Thursday, April 19, 2012

Proverbs: Wisdom that Works, by Raymond C. Ortlund Jr.

"Wisdom is not handy tips to improve our lives like a software up-grade. Wisdom is not a high-octane added ingredient to boost our performance. Wisdom is a matter of life and death, because wisdom reveals we are listening to God with an eager heart." (Chapter 4, A Storm is Coming, page 43)

Proverbs: Wisdom that Works is part of Crossway Books' Preaching the Word series. I know that the cover art on a book can either distract or intrigue you and I do realize that the plain white cover isn't very exciting. If the book cover makes the concept of this work seem boring, do not let that persuade you. This series of sermons in book form on the book of Proverbs packs a mean punch in the best way. If you do not read anything else that I say in this entire review, read this:

I think every Christian should own a copy of Proverbs: Wisdom that Works and - to take this book the extra mile - I think everyone should read this book as well. Had I the funds, I told Jonathan I would be interested in purchasing a copy of this book for everyone I know. Wisdom correctly applied is life changing.

Although this book is a set of 21 sermons on the the book of Proverbs, it is not in the least bit dry and dull. Ortlund's style is very engaging and in-your-face. When I say it is "in-your-face" I do not mean to apply that he is heavy handed in his approach of why Proverbs is important but that he removes any wiggle room you have created for yourself to make excuses as to why you are just naturally and miraculously smarter than God.

"Now if wisdom is so desirable, and it is, then why isn't everyone running towards wisdom? Why is it rare? Because of [the word in Proverbs 1:2]: "instruction." It is also translated "discipline" (NLT). Sorry, friends, but we are not born wise. We get into wisdom the hard way, through the Lord's instruction and discipline, through being chastened and corrected. We do not like that. It is humiliating. It is hard to admit we are wrong. But we make progress in wisdom to the extent that we are teachable." (Chapter 2, Let's Begin, page 28)

In some ways, this book is enormous fun to read. Quite frankly, I ate it up. But then, reading about gaining wisdom is way more comfortable than going through life circumstances which force you to learn how to correctly apply it. (I do wish I had read this book several years back, however.) I think perhaps the reason why I found this read to be so terribly fun (in the most accurate sense) is that Ortlund is extremely forthright in expressing the joyous beauty that is wisdom while being bluntly honest that application is difficult. However, when he explains the difficulties in application, he removes any excuses you might think up to avoid seeking it out. He tells you point blank that following Jesus and obeying him is a perfectly terrifying experience but that wisdom also requires trust in the Lord. Trust is a particularly hard one for me, personally. I'm a very cautious person (now) when it comes to building and maintaining relationships. I fret and worry about blow-ups. I try desperately to avoid them. Reading this book fueled my confidence in Christ -- to know that "doing the right thing" may mean occasional pain and discomfort, but that I can trust the Lord with the outcome. And sometimes, "doing the right thing" simply means keeping my mouth shut without worrying that my not saying anything will result in some sort of evil. Removing fear from the equation of any relationship, starts to breathe life into it, yes?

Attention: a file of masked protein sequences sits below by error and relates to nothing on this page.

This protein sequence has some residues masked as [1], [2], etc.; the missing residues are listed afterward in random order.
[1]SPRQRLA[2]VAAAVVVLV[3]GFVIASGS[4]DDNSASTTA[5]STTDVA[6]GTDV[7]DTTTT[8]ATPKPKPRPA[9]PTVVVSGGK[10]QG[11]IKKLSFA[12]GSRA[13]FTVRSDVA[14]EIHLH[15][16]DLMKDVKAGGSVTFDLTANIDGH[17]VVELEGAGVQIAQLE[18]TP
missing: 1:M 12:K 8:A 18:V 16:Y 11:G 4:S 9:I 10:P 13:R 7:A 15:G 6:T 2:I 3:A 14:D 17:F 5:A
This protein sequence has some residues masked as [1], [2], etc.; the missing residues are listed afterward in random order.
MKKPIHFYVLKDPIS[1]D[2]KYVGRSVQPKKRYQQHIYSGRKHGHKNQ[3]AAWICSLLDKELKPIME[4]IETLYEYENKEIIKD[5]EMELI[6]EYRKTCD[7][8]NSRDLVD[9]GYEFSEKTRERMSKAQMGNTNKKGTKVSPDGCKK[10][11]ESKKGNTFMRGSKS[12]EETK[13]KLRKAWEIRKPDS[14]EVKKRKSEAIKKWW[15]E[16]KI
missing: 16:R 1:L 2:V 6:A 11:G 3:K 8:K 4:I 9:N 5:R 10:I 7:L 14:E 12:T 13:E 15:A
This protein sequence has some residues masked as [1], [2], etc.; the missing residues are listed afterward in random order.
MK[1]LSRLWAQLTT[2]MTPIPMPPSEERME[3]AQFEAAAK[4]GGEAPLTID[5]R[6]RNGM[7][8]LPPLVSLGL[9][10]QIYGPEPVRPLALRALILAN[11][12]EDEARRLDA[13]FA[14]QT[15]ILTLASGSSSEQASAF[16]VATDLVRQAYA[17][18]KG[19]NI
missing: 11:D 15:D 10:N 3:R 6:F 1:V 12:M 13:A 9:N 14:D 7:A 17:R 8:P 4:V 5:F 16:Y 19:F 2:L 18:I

"In our daily lives we need more than rules. Sometimes life is too complex for a simple rule. We need wisdom to fill in the blanks moment by moment, and God gives us His wisdom in the book of Proverbs. But we need wisdom for another reason. It is possible to live by all the rules and be ugly about it. We have all known people who were blameless, in their way, and we disliked them. But wisdom "will bestow on you a beautiful crown" (Proverbs 4:9). We want Jesus to place that crown on our heads, for His sake. Wise Christians and wise churches become radiantly attractive.